Wednesday, January 11, 2017
Woman No. 17 and The Stolen Child
WOMAN No. 17 by Edan Lepucki
I was lucky enough to win this book through librarything.com's Early Reviewer program. Thank you, librarything!
I'd read and enjoyed Lepucki's first book, California, a post-apocalyptic novel about Frida and Cal, a young married couple.
I was intrigued by the title of her new novel, Woman No. 17, and wasn't sure what to expect.
Lady is recently separated from her husband, and is searching for someone to take her of her young son, Devon. She finds "S", a young woman who bonds quickly with Devon, Lady's older son, Seth, and Lady herself. Lady is trying to figure out if she wants to get back with Karl, and is beginning to write a book about her journey with Seth, who does not speak. "S" dropped out of a college art program, and is experimenting with who she is - the "S" is a shortened version of Esther, her given name.
Told from both women's point of view, Woman No. 17 explores friendship, relationships with children and partners, and art. Both Lady and "S" have a lot to figure out, and they sometimes encourage and help each other and sometimes hinder and hurt each other.
I enjoyed not knowing what "Woman No. 17" was until well into the book, as well as these two characters. A good read!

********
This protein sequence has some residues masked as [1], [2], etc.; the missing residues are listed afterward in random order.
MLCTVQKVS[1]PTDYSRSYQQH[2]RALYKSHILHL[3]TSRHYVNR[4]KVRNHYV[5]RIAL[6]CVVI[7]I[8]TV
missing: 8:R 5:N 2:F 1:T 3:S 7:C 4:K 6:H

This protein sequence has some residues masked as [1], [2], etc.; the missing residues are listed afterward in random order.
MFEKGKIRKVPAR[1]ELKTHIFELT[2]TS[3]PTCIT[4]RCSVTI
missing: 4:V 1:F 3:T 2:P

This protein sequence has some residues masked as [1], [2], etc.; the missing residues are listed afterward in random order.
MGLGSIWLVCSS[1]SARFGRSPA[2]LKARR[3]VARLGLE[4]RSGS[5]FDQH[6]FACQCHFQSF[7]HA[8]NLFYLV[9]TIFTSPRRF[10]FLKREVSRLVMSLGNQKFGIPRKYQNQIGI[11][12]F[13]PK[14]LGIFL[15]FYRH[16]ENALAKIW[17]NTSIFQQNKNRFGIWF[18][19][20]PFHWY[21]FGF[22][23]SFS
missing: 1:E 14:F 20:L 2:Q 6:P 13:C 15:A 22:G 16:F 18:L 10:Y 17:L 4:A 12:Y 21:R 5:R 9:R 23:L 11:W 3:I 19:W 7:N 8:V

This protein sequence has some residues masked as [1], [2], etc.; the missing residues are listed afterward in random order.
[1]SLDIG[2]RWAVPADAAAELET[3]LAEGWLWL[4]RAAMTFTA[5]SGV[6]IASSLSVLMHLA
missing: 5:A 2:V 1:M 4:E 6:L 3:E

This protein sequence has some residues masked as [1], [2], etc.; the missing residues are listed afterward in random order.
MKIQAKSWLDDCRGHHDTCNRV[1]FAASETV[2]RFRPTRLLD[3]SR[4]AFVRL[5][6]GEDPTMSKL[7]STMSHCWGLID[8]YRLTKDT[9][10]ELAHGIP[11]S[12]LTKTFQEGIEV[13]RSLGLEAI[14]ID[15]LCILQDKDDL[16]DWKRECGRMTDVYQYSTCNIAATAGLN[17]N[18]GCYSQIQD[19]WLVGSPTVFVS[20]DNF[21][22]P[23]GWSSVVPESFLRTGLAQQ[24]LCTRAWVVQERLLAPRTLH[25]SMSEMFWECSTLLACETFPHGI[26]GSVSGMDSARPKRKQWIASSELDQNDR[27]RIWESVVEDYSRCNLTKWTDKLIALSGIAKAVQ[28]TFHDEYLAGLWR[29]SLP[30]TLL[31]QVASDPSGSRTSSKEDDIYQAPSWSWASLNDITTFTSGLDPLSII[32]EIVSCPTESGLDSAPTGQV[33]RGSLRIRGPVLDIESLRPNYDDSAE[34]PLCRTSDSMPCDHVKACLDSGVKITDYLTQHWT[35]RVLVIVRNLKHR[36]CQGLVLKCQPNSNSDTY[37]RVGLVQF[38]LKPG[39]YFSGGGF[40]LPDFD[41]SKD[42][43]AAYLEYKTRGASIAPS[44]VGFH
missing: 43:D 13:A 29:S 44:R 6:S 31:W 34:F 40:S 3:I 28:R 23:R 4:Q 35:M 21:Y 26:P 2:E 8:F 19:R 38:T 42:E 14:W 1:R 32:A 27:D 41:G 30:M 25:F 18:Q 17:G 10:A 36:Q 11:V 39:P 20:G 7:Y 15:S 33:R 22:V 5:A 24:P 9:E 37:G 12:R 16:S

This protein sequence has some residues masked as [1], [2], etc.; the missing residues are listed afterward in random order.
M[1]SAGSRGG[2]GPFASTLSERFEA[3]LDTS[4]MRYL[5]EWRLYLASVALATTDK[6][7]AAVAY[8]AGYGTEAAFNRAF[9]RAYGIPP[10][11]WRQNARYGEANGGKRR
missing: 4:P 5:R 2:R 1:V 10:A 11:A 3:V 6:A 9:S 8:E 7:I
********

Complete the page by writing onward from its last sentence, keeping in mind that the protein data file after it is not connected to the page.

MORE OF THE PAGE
THE STOLEN CHILD by Lisa Carey
In 1959, sisters Emer and Rose live with their families and communities on St. Brigid's Island, an isolated island in Ireland. It is a rough life, everyone's well-being depends on the land and the sea, both of which can be harsh and undependable. Rose is sunny and fertile, producing sets of twins every few years. Emer is dark and brooding, cherishing and protecting her only child, a son.
Brigid, an American, comes to the island. Her uncle, who lived on the island all his life, has died, and left his house to her. However, Brigid comes for more than just a new home. She is hoping for a miracle. St. Brigid's Island is steeped in mystery about St. Brigid, who is said to have lived on the island centuries before. Brigid, the American, is hoping that St. Brigid can give her what she wants most of all.
Brigid has a hard time breaking into the community on the island. The islanders, including Emer, with whom she develops an intense relationship, are reluctant to share the island's secrets with her.
Irish myth and lore is intricately woven into the lives of these women and their families, bringing depth and beauty to the story. Well done!
Thanks for stopping by! Clicking on the book covers will take you to Powell's, where you can find out more about these books. Happy reading!